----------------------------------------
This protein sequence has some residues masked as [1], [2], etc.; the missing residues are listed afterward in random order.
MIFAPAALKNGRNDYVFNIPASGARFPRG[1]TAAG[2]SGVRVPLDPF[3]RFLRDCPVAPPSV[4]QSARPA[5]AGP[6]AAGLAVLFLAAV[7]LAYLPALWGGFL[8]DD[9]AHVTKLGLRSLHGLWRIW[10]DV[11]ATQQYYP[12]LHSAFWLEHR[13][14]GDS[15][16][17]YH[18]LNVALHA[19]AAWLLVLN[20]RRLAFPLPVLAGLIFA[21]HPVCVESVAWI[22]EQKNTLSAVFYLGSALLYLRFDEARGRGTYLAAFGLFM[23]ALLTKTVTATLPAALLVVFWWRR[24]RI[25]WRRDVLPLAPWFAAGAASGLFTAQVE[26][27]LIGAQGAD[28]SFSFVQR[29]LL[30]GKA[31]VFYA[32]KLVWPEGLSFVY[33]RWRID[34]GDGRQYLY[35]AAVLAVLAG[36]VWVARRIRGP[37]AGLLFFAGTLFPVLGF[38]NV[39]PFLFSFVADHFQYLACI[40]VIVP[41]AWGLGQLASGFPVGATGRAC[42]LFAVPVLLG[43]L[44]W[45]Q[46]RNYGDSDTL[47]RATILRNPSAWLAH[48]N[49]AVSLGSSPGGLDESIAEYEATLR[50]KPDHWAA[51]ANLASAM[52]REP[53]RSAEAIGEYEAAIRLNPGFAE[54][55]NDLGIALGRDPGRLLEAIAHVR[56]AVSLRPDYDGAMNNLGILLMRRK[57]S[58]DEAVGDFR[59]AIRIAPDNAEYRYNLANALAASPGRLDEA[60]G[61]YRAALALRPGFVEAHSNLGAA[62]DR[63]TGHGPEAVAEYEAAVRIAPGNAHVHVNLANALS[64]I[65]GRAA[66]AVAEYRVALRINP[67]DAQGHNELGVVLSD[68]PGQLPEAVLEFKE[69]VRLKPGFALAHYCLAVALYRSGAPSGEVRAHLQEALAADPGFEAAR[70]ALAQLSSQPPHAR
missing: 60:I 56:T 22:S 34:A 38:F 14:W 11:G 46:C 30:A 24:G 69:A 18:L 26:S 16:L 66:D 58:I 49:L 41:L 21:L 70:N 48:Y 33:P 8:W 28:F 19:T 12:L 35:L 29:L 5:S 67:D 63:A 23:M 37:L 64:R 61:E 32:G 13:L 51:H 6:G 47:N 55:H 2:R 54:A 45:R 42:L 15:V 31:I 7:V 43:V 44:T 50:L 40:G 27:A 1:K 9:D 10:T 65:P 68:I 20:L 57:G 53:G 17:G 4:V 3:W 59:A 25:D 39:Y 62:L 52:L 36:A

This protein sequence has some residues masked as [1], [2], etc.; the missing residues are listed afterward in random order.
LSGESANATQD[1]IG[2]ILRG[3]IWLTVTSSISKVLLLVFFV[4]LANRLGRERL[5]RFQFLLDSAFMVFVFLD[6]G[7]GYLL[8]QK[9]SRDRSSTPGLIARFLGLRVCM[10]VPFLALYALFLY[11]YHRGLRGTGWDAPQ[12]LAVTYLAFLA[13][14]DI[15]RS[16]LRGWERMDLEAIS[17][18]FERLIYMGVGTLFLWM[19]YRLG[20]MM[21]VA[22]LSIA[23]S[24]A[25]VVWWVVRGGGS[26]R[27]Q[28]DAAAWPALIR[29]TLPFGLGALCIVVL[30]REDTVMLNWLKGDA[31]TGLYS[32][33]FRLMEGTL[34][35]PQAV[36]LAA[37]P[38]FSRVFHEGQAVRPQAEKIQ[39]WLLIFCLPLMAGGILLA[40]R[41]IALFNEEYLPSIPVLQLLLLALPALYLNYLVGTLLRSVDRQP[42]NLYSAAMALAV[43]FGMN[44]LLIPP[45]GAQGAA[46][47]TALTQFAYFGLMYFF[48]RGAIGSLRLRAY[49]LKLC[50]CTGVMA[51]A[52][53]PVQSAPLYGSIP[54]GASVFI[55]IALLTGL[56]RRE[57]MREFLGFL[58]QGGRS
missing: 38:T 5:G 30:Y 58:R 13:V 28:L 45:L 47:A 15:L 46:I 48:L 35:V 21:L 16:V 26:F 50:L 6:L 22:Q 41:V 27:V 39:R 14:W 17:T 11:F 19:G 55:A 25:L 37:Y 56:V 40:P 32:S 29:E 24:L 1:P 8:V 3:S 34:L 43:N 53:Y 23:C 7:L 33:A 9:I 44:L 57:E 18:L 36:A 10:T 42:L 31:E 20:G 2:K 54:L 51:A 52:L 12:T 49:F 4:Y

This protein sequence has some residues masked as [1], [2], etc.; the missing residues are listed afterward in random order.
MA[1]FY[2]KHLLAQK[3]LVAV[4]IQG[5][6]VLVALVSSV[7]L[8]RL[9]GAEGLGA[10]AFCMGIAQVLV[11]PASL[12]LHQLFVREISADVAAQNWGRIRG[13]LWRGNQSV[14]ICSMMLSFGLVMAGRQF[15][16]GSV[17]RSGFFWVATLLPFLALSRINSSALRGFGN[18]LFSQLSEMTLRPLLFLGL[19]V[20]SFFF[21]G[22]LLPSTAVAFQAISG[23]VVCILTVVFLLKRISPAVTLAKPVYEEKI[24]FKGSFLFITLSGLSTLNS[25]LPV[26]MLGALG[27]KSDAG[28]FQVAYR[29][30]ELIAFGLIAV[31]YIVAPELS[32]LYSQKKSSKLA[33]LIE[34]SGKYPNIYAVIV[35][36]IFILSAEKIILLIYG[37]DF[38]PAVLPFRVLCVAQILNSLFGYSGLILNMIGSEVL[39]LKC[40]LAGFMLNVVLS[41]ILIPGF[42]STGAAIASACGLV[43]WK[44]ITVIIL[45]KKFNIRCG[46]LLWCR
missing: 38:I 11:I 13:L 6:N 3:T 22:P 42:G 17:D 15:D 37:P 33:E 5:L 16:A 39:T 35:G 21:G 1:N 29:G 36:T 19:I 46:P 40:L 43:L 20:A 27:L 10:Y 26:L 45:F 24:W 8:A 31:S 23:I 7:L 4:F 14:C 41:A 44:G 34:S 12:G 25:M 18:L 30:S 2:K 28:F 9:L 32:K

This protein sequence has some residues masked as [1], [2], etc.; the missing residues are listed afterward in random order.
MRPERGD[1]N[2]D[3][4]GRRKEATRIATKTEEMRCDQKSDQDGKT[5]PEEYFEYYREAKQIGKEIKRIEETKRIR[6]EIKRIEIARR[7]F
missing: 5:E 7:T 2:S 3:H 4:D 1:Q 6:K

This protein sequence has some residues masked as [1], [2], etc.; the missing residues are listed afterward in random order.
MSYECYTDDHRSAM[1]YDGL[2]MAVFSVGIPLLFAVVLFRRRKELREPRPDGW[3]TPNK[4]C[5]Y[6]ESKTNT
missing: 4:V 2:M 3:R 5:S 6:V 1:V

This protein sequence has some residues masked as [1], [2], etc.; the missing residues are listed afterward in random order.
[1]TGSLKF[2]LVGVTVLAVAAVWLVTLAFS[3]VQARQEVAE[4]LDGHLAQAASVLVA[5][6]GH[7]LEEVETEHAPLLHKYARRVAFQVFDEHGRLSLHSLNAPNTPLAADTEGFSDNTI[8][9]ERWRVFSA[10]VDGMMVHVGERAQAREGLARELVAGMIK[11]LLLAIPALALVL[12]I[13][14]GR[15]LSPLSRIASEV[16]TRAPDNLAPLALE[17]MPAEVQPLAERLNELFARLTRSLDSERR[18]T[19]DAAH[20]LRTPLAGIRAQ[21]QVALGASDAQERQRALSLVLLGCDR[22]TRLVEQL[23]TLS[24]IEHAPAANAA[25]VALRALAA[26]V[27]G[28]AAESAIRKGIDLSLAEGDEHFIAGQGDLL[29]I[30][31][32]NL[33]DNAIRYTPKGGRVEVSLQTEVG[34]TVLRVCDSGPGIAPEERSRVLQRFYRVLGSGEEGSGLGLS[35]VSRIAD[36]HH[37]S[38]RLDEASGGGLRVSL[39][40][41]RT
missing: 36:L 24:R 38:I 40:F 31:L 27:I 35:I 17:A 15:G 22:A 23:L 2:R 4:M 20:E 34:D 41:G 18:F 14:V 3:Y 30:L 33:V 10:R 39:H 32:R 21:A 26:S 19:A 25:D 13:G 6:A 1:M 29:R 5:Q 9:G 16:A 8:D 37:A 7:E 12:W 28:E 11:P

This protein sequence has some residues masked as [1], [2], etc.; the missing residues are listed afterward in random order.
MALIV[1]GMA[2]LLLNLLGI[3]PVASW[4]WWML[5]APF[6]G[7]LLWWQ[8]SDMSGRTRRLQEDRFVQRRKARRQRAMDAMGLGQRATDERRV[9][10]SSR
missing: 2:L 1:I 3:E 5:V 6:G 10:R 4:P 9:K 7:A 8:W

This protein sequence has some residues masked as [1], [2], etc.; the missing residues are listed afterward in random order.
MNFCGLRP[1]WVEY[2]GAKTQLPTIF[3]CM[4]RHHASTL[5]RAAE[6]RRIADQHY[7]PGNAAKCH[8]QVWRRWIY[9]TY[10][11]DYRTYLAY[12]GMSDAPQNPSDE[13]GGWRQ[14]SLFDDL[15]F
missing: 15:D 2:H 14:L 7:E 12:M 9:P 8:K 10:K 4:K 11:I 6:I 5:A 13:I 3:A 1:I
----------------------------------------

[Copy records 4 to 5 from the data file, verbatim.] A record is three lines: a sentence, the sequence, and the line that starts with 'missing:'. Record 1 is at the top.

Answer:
This protein sequence has some residues masked as [1], [2], etc.; the missing residues are listed afterward in random order.
MRPERGD[1]N[2]D[3][4]GRRKEATRIATKTEEMRCDQKSDQDGKT[5]PEEYFEYYREAKQIGKEIKRIEETKRIR[6]EIKRIEIARR[7]F
missing: 5:E 7:T 2:S 3:H 4:D 1:Q 6:K

This protein sequence has some residues masked as [1], [2], etc.; the missing residues are listed afterward in random order.
MSYECYTDDHRSAM[1]YDGL[2]MAVFSVGIPLLFAVVLFRRRKELREPRPDGW[3]TPNK[4]C[5]Y[6]ESKTNT
missing: 4:V 2:M 3:R 5:S 6:V 1:V